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Old August 3rd, 2010, 01:38 AM   #4443
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Quote:
Originally Posted by aswnl View Post
87% of the land is unbuild. Only 0,2% is highway pavement. Go to 0,3% and 90% of traffic problems is solved.

By the way, public rail transport takes up 99 km2 of land, and transports only 15 billion passengerkm/year, while the highway system takes up only 79 km2 and transports more than 60 billion passengerkm/year. Maintenance of the highway system costs significantly less taxmoney than rail maintenance and passenger services. So tell me what is the most efficient transportation modality...

There is enough space for highways, even in the Netherlands. The problem is in politics, because vast numbers of politicians have been brainwashed by the public transport lobby and environmental lobby in general, and the railwaylobby in particular - only to be helped by the media. It has been so for years, and if minister Eurlings wouldn't have made a change the last 3 years, it would probably still have been so now.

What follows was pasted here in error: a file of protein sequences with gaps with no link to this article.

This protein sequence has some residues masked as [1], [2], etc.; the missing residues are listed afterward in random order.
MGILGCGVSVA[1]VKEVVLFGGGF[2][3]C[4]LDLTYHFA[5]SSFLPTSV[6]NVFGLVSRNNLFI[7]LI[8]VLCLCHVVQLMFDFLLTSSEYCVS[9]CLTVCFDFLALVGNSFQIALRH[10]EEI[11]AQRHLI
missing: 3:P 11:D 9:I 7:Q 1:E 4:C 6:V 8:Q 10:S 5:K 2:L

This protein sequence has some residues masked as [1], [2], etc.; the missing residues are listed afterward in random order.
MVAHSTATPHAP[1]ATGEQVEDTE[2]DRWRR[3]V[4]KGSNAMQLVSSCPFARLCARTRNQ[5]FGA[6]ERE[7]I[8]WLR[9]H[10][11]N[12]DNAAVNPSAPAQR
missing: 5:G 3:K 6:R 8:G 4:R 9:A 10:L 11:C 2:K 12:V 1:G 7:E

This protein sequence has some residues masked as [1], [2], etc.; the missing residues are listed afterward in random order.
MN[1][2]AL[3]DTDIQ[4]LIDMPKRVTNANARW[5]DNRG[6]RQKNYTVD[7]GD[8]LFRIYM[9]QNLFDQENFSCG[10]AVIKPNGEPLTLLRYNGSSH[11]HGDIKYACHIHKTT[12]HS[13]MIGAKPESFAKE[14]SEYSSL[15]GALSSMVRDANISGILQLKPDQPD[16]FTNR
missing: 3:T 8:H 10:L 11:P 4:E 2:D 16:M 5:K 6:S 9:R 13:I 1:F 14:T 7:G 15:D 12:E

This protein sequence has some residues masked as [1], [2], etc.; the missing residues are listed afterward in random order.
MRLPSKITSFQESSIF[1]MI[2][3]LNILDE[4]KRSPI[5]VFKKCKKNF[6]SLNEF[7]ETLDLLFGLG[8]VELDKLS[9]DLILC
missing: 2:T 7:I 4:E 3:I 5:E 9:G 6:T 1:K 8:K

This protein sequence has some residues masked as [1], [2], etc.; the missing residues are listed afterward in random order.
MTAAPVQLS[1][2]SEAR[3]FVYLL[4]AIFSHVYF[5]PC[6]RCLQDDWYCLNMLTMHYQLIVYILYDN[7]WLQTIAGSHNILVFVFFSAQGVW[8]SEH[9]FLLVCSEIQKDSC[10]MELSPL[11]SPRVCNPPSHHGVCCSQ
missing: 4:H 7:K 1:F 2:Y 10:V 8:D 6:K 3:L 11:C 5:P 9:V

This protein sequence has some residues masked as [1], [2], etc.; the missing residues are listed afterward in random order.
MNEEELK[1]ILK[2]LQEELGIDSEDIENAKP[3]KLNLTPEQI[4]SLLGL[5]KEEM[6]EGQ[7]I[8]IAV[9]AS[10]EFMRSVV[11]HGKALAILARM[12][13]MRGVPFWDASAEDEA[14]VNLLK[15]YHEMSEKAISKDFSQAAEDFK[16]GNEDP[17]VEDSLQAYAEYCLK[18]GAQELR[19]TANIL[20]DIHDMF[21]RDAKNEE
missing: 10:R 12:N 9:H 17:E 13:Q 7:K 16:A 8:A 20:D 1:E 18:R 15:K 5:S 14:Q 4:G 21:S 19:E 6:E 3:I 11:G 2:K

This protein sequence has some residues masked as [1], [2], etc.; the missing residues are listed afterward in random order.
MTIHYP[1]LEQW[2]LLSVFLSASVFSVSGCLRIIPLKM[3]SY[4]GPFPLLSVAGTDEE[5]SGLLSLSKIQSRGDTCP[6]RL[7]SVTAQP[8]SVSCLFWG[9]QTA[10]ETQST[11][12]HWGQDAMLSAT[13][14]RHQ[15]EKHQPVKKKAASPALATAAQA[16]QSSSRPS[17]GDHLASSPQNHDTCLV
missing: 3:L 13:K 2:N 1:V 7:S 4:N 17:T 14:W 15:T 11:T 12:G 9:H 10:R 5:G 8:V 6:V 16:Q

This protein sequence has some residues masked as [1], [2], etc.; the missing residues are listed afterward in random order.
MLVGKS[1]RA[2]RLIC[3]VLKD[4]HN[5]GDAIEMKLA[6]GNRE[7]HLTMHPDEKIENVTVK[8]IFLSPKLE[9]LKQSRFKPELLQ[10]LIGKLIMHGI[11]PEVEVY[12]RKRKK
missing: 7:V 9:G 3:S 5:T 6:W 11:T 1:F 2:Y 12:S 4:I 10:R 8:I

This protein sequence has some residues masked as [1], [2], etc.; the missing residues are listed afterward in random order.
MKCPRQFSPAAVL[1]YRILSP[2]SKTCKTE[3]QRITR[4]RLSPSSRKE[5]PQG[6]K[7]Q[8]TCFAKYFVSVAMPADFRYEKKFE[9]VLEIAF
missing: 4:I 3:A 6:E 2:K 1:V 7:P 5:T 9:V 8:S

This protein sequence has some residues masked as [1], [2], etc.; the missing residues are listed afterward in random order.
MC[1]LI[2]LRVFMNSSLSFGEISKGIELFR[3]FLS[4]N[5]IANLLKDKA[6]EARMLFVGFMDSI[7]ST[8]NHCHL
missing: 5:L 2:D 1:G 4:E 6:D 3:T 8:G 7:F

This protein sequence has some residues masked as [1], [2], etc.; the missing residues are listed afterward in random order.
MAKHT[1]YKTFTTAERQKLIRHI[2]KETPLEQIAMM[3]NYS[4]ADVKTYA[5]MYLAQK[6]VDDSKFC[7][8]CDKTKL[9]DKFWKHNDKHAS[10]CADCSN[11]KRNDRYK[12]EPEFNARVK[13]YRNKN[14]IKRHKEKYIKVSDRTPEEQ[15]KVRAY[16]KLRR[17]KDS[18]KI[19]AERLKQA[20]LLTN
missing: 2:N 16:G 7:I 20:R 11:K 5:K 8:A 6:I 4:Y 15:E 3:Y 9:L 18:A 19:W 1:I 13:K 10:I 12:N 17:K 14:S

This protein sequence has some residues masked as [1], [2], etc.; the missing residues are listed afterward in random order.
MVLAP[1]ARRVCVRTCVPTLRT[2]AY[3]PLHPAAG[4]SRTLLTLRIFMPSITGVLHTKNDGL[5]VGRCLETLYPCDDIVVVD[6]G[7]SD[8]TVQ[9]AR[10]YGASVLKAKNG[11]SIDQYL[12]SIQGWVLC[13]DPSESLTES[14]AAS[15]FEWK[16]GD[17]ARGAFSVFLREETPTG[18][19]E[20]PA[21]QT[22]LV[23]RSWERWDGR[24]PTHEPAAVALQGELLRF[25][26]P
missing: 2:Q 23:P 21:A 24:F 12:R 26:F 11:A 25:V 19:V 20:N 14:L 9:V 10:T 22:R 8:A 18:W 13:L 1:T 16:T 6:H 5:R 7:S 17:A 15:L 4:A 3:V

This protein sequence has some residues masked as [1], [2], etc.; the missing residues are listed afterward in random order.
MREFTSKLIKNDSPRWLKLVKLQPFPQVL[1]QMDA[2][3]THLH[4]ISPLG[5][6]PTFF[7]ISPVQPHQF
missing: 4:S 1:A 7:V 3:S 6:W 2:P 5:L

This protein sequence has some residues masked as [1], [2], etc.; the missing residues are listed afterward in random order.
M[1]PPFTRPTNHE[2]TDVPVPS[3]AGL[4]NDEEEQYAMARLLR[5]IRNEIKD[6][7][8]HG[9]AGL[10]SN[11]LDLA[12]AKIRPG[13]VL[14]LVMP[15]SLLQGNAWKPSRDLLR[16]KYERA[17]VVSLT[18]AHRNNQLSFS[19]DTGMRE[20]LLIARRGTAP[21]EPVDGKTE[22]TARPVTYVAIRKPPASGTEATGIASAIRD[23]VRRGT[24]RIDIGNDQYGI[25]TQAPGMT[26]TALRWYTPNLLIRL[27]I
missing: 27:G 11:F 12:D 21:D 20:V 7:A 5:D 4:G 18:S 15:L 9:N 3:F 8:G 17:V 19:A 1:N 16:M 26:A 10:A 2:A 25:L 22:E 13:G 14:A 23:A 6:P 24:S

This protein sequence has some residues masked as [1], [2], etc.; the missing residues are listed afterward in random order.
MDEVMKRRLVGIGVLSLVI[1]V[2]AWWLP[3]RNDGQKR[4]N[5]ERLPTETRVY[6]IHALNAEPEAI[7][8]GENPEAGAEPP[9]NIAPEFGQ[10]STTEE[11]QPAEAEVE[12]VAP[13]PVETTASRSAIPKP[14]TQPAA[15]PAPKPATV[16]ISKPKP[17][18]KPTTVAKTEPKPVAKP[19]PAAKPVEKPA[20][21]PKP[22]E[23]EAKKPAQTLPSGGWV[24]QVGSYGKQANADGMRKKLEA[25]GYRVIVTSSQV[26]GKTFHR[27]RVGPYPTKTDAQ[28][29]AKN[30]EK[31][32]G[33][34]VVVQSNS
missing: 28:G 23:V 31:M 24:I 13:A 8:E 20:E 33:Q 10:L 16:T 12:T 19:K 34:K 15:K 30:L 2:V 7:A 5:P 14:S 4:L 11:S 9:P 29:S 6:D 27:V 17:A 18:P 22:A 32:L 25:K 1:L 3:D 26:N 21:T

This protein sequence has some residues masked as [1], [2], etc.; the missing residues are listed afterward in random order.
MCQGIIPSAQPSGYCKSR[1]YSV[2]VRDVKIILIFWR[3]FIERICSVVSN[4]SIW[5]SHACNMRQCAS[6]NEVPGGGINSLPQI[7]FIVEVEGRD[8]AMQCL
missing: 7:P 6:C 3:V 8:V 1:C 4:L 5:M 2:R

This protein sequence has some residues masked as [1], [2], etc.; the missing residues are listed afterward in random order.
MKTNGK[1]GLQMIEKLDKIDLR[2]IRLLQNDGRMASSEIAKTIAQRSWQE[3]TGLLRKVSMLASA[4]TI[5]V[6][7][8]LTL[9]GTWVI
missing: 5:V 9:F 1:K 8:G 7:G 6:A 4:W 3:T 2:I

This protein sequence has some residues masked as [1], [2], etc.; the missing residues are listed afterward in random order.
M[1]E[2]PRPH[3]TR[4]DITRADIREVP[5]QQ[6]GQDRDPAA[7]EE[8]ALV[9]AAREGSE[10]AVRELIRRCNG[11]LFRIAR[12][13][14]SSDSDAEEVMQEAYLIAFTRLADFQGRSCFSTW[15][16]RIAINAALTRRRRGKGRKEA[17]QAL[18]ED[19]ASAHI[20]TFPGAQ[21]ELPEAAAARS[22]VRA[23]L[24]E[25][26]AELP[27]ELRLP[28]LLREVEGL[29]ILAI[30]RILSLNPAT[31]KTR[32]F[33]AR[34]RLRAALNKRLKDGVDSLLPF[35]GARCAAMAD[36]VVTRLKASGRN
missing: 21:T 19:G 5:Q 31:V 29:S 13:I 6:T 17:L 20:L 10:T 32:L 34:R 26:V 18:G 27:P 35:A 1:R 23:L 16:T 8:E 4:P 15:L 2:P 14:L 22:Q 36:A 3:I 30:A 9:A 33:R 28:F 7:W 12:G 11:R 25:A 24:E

Agree! Glad we're finally catching up tough! It's due to stupid politicians in the 80's and 90's that we had to catch up big time! But we're on the way to have one of the most solid highway infrastructure networks in the world with a grid of high capacity highways around our most important hubs and biggest cities.

I drove the new A2 section between Utrecht and Amsterdam today and it's a major relieve and the best looking highway I've driven on in ages
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Old August 3rd, 2010, 02:04 AM   #4444